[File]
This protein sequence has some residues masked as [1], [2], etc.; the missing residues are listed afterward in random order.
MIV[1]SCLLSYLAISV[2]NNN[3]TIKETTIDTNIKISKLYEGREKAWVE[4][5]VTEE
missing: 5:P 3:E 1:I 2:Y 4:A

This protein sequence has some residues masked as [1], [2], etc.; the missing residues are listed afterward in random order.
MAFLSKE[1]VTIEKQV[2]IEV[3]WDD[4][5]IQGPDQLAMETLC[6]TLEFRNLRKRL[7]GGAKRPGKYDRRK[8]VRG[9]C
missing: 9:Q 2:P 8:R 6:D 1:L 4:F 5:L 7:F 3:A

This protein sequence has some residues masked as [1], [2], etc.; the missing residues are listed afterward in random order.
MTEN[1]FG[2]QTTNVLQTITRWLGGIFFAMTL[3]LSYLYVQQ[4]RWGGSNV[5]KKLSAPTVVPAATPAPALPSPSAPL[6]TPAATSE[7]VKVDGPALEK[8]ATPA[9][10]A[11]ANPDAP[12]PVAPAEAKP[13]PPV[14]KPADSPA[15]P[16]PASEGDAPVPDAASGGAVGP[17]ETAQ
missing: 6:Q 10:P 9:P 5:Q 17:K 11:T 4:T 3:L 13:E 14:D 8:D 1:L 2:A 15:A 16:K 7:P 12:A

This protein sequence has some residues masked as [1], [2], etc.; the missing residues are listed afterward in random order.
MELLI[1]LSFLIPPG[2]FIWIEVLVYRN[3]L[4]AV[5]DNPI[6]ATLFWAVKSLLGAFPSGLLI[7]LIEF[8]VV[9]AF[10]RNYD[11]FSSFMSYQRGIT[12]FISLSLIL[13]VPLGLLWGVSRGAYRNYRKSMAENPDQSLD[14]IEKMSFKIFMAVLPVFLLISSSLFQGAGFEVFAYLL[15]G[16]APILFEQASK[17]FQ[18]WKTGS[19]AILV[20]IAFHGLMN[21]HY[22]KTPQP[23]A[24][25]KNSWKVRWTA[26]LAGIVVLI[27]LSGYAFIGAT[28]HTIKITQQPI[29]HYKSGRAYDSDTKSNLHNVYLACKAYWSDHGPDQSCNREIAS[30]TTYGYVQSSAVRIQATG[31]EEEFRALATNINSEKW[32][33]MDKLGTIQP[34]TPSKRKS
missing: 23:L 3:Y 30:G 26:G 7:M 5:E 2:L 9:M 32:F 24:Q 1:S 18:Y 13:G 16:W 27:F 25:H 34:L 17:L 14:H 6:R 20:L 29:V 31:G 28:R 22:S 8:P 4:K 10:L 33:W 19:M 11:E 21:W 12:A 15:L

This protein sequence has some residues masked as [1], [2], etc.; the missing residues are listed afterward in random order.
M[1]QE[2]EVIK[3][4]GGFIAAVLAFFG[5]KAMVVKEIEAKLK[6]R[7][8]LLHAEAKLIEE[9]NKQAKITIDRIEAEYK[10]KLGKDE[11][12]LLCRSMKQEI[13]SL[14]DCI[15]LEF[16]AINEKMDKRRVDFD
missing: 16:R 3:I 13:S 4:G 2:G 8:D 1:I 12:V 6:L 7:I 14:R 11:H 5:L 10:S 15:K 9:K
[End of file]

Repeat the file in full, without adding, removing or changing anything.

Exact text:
This protein sequence has some residues masked as [1], [2], etc.; the missing residues are listed afterward in random order.
MIV[1]SCLLSYLAISV[2]NNN[3]TIKETTIDTNIKISKLYEGREKAWVE[4][5]VTEE
missing: 5:P 3:E 1:I 2:Y 4:A

This protein sequence has some residues masked as [1], [2], etc.; the missing residues are listed afterward in random order.
MAFLSKE[1]VTIEKQV[2]IEV[3]WDD[4][5]IQGPDQLAMETLC[6]TLEFRNLRKRL[7]GGAKRPGKYDRRK[8]VRG[9]C
missing: 9:Q 2:P 8:R 6:D 1:L 4:F 5:L 7:F 3:A

This protein sequence has some residues masked as [1], [2], etc.; the missing residues are listed afterward in random order.
MTEN[1]FG[2]QTTNVLQTITRWLGGIFFAMTL[3]LSYLYVQQ[4]RWGGSNV[5]KKLSAPTVVPAATPAPALPSPSAPL[6]TPAATSE[7]VKVDGPALEK[8]ATPA[9][10]A[11]ANPDAP[12]PVAPAEAKP[13]PPV[14]KPADSPA[15]P[16]PASEGDAPVPDAASGGAVGP[17]ETAQ
missing: 6:Q 10:P 9:P 5:Q 17:K 11:T 4:T 3:L 13:E 14:D 8:D 1:L 2:A 15:A 16:K 7:P 12:A

This protein sequence has some residues masked as [1], [2], etc.; the missing residues are listed afterward in random order.
MELLI[1]LSFLIPPG[2]FIWIEVLVYRN[3]L[4]AV[5]DNPI[6]ATLFWAVKSLLGAFPSGLLI[7]LIEF[8]VV[9]AF[10]RNYD[11]FSSFMSYQRGIT[12]FISLSLIL[13]VPLGLLWGVSRGAYRNYRKSMAENPDQSLD[14]IEKMSFKIFMAVLPVFLLISSSLFQGAGFEVFAYLL[15]G[16]APILFEQASK[17]FQ[18]WKTGS[19]AILV[20]IAFHGLMN[21]HY[22]KTPQP[23]A[24][25]KNSWKVRWTA[26]LAGIVVLI[27]LSGYAFIGAT[28]HTIKITQQPI[29]HYKSGRAYDSDTKSNLHNVYLACKAYWSDHGPDQSCNREIAS[30]TTYGYVQSSAVRIQATG[31]EEEFRALATNINSEKW[32][33]MDKLGTIQP[34]TPSKRKS
missing: 23:L 3:Y 30:G 26:G 7:M 5:E 2:L 9:M 32:F 24:Q 1:S 18:Y 13:G 16:W 27:F 25:H 34:L 17:L 14:H 6:R 20:L 29:V 31:G 28:R 22:S 8:P 4:K 10:L 33:W 19:M 11:E 21:W 12:A 15:L

This protein sequence has some residues masked as [1], [2], etc.; the missing residues are listed afterward in random order.
M[1]QE[2]EVIK[3][4]GGFIAAVLAFFG[5]KAMVVKEIEAKLK[6]R[7][8]LLHAEAKLIEE[9]NKQAKITIDRIEAEYK[10]KLGKDE[11][12]LLCRSMKQEI[13]SL[14]DCI[15]LEF[16]AINEKMDKRRVDFD
missing: 16:R 3:I 13:S 4:G 2:G 8:D 1:I 12:V 6:L 7:I 14:R 11:H 5:L 10:S 15:K 9:K